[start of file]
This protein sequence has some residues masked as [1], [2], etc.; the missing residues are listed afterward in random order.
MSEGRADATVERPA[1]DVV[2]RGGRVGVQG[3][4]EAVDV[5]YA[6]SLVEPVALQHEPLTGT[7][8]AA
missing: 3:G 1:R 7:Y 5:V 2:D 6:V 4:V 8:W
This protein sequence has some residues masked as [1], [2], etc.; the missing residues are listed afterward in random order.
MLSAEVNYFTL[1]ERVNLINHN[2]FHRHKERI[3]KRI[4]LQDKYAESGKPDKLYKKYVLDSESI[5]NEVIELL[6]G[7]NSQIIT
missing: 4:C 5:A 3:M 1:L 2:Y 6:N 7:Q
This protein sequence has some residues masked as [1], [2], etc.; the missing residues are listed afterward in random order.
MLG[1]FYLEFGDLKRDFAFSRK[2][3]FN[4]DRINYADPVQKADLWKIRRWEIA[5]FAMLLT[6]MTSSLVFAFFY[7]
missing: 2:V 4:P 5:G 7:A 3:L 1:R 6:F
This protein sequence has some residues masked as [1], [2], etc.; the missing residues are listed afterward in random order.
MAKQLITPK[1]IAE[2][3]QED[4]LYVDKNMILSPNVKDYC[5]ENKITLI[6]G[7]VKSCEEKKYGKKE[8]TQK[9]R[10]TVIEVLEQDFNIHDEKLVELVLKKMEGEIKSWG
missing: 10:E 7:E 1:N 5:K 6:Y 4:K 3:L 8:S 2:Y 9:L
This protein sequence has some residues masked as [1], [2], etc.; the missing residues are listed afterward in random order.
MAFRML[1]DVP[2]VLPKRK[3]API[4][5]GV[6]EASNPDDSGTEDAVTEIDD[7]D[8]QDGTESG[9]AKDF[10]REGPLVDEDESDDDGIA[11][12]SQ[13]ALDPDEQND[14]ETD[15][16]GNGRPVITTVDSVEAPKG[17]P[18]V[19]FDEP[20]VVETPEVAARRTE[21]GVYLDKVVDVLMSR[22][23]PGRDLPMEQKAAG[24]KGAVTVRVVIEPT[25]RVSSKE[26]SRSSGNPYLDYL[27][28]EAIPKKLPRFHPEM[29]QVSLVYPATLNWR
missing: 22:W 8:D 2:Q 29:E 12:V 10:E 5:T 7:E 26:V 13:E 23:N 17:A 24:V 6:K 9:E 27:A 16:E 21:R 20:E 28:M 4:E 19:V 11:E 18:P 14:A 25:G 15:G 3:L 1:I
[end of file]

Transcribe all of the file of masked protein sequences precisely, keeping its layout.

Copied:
This protein sequence has some residues masked as [1], [2], etc.; the missing residues are listed afterward in random order.
MSEGRADATVERPA[1]DVV[2]RGGRVGVQG[3][4]EAVDV[5]YA[6]SLVEPVALQHEPLTGT[7][8]AA
missing: 3:G 1:R 7:Y 5:V 2:D 6:V 4:V 8:W
This protein sequence has some residues masked as [1], [2], etc.; the missing residues are listed afterward in random order.
MLSAEVNYFTL[1]ERVNLINHN[2]FHRHKERI[3]KRI[4]LQDKYAESGKPDKLYKKYVLDSESI[5]NEVIELL[6]G[7]NSQIIT
missing: 4:C 5:A 3:M 1:L 2:Y 6:N 7:Q
This protein sequence has some residues masked as [1], [2], etc.; the missing residues are listed afterward in random order.
MLG[1]FYLEFGDLKRDFAFSRK[2][3]FN[4]DRINYADPVQKADLWKIRRWEIA[5]FAMLLT[6]MTSSLVFAFFY[7]
missing: 2:V 4:P 5:G 7:A 3:L 1:R 6:F
This protein sequence has some residues masked as [1], [2], etc.; the missing residues are listed afterward in random order.
MAKQLITPK[1]IAE[2][3]QED[4]LYVDKNMILSPNVKDYC[5]ENKITLI[6]G[7]VKSCEEKKYGKKE[8]TQK[9]R[10]TVIEVLEQDFNIHDEKLVELVLKKMEGEIKSWG
missing: 10:E 7:E 1:N 5:K 6:Y 4:K 3:L 8:S 2:Y 9:L
This protein sequence has some residues masked as [1], [2], etc.; the missing residues are listed afterward in random order.
MAFRML[1]DVP[2]VLPKRK[3]API[4][5]GV[6]EASNPDDSGTEDAVTEIDD[7]D[8]QDGTESG[9]AKDF[10]REGPLVDEDESDDDGIA[11][12]SQ[13]ALDPDEQND[14]ETD[15][16]GNGRPVITTVDSVEAPKG[17]P[18]V[19]FDEP[20]VVETPEVAARRTE[21]GVYLDKVVDVLMSR[22][23]PGRDLPMEQKAAG[24]KGAVTVRVVIEPT[25]RVSSKE[26]SRSSGNPYLDYL[27][28]EAIPKKLPRFHPEM[29]QVSLVYPATLNWR
missing: 22:W 8:D 2:Q 29:E 12:V 10:E 5:T 7:E 26:V 13:E 23:N 17:A 24:V 6:K 9:E 27:A 16:E 21:R 20:E 28:M 4:E 19:V 11:E 18:P 14:A 25:G 15:G 3:L 1:I